The efficacy of Idhifa was studied in a single-arm trial of 199 patients with relapsed or refractory AML who had IDH2 mutations as detected by the RealTime IDH2 Assay. The trial measured the percentage of patients with no evidence of disease and full recovery of blood counts after treatment (complete remission or CR), as well as patients with no evidence of disease and partial recovery of blood counts after treatment (complete remission with partial hematologic recovery or CRh). With a minimum of six months of treatment, 19 percent of patients experienced CR for a median 8.2 months, and 4 percent of patients experienced CRh for a median 9.6 months. Of the 157 patients who required transfusions of blood or platelets due to AML at the start of the study, 34 percent no longer required transfusions after treatment with Idhifa.

Common side effects of Idhifa include nausea, vomiting, diarrhea, increased levels of bilirubin (substance found in bile) and decreased appetite. Women who are pregnant or breastfeeding should not take Idhifa because it may cause harm to a developing fetus or a newborn baby.

The prescribing information for Idhifa includes a boxed warning that an adverse reaction known as differentiation syndrome can occur and can be fatal if not treated. Sign and symptoms of differentiation syndrome may include fever, difficulty breathing (dyspnea), acute respiratory distress, inflammation in the lungs (radiographic pulmonary infiltrates), fluid around the lungs or heart (pleural or pericardial effusions), rapid weight gain, swelling (peripheral edema) or liver (hepatic), kidney (renal) or multi-organ dysfunction. At first suspicion of symptoms, doctors should treat patients with corticosteroids and monitor patients closely until symptoms go away.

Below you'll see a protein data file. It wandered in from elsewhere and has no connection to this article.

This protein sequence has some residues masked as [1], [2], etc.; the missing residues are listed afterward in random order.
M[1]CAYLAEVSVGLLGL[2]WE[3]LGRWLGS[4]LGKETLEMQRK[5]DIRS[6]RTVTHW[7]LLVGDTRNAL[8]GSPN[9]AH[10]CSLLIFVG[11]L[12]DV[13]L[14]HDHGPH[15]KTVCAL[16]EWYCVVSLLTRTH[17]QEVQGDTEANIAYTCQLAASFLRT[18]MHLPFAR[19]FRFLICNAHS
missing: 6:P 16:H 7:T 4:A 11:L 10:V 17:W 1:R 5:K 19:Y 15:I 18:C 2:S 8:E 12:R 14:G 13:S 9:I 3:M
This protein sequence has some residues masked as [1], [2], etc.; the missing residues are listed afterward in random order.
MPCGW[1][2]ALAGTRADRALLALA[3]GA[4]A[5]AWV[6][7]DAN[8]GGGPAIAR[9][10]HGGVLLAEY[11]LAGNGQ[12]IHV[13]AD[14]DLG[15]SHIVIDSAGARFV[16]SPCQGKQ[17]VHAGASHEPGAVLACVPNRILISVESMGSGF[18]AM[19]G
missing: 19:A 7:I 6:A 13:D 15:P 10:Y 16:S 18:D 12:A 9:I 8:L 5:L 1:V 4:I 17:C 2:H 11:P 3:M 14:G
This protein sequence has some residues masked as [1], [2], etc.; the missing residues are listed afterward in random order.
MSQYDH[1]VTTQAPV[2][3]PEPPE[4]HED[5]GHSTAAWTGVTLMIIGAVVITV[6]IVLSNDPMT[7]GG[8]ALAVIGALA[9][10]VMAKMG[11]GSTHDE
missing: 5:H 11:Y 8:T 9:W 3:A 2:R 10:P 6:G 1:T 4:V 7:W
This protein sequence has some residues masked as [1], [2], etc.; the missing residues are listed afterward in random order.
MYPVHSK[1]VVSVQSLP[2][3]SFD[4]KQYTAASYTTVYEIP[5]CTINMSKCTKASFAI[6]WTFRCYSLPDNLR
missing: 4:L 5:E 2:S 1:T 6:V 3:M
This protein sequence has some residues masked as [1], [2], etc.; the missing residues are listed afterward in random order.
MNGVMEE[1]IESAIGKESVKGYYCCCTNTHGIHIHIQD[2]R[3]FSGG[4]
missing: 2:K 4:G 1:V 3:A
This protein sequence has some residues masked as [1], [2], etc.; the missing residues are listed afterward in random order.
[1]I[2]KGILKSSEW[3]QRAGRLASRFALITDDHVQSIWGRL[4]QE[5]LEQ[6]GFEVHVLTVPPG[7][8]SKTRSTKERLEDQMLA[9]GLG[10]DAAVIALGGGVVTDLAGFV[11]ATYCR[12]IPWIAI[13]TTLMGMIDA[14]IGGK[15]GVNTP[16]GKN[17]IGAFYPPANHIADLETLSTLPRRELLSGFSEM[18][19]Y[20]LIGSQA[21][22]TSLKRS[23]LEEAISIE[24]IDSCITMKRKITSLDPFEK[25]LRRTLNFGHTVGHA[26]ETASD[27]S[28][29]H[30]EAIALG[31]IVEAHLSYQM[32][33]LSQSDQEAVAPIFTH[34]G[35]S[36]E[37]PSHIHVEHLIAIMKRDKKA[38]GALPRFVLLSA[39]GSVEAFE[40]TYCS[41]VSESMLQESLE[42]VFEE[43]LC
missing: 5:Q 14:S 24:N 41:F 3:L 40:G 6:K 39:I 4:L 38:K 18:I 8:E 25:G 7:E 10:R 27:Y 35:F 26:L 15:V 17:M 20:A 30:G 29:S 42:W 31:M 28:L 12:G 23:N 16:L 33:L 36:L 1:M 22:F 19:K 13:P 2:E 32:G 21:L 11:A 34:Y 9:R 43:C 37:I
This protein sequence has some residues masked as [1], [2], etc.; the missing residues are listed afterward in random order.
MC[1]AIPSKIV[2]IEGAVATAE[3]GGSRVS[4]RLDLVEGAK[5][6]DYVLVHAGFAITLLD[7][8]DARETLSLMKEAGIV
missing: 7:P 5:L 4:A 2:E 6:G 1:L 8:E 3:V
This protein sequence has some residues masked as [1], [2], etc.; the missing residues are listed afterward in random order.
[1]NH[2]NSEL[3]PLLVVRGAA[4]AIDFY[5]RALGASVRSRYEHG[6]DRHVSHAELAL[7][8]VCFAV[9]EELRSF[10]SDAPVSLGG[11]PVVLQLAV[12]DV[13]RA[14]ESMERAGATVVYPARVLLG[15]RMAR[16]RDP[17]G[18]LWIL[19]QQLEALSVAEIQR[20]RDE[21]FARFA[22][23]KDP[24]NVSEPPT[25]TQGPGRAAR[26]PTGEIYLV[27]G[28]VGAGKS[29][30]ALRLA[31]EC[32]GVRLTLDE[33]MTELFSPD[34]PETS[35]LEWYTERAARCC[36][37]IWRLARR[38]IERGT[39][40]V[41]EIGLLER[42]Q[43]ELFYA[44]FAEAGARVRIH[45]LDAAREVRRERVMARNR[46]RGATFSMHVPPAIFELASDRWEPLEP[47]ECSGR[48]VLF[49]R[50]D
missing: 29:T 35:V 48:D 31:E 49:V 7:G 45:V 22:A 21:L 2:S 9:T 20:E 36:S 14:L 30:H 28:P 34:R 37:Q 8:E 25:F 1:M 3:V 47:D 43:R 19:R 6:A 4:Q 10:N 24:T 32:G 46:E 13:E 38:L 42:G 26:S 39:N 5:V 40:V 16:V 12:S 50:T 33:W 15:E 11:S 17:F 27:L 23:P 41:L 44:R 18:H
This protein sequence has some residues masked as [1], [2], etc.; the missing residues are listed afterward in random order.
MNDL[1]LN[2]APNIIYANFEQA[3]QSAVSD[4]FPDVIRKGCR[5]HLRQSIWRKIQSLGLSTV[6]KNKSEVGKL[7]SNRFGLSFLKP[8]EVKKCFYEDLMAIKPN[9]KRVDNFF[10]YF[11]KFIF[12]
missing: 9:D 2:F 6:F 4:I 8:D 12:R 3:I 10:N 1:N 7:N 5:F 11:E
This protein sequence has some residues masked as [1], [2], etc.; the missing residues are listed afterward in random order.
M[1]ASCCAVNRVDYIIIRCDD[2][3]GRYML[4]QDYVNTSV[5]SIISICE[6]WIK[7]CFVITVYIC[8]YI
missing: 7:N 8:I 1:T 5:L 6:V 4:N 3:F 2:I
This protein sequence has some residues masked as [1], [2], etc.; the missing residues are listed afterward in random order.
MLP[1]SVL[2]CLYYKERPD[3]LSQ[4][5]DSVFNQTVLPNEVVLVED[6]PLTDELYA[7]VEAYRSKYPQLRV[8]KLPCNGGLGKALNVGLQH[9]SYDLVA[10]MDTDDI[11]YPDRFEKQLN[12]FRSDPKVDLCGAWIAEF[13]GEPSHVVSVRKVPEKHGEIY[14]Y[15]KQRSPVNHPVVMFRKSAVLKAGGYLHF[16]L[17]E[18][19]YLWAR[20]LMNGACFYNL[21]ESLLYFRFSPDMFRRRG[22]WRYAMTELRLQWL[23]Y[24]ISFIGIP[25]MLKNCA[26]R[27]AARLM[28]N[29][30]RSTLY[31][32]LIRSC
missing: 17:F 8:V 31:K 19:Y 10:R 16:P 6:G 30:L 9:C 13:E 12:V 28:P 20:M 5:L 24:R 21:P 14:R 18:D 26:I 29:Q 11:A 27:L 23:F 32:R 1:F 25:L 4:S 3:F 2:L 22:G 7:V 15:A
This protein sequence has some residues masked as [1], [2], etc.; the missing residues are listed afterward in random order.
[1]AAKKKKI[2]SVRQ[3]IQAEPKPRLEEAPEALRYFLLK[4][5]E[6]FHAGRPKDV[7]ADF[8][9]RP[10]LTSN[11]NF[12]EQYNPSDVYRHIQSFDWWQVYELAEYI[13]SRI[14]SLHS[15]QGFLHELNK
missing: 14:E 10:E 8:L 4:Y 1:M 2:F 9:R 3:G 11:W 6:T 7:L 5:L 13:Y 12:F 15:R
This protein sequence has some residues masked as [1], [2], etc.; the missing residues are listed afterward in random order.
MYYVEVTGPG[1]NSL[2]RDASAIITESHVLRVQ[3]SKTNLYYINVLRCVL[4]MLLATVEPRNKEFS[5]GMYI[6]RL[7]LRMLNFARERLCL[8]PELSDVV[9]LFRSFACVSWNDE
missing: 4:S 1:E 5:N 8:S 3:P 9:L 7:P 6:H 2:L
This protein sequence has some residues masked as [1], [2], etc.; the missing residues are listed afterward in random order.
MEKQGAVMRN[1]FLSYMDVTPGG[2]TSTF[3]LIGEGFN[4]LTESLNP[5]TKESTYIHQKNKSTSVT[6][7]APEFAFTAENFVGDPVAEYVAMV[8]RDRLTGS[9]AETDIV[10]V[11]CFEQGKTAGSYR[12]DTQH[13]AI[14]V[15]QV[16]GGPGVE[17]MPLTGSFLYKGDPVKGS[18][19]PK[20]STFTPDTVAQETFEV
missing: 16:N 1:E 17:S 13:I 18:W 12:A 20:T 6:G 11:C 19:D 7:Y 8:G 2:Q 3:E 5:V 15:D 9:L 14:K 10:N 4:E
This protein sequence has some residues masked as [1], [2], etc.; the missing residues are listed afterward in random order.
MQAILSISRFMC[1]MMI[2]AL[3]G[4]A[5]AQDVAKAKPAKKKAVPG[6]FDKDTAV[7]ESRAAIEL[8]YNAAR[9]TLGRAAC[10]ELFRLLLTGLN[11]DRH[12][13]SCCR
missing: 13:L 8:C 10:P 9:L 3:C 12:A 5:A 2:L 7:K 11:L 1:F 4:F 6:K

Idhifa was granted Priority Review designation, under which the FDA’s goal is to take action on an application within six months where the agency determines that the drug, if approved, would significantly improve the safety or effectiveness of treating, diagnosing or preventing a serious condition. Idhifa also received Orphan Drugdesignation, which provides incentives to assist and encourage the development of drugs for rare diseases.

The FDA granted the approval of Idhifa to Celgene Corporation. The FDA granted the approval of the RealTime IDH2 Assay to Abbott Laboratories

 1H AND 13C NMR PREDICT

///////// fda 2017, Idhifa, enasidenib, Энасидениб , إيناسيدينيب ,伊那尼布 , AG 221, fast track designation,  orphan drug status ,  acute myeloid leukemiaCC-90007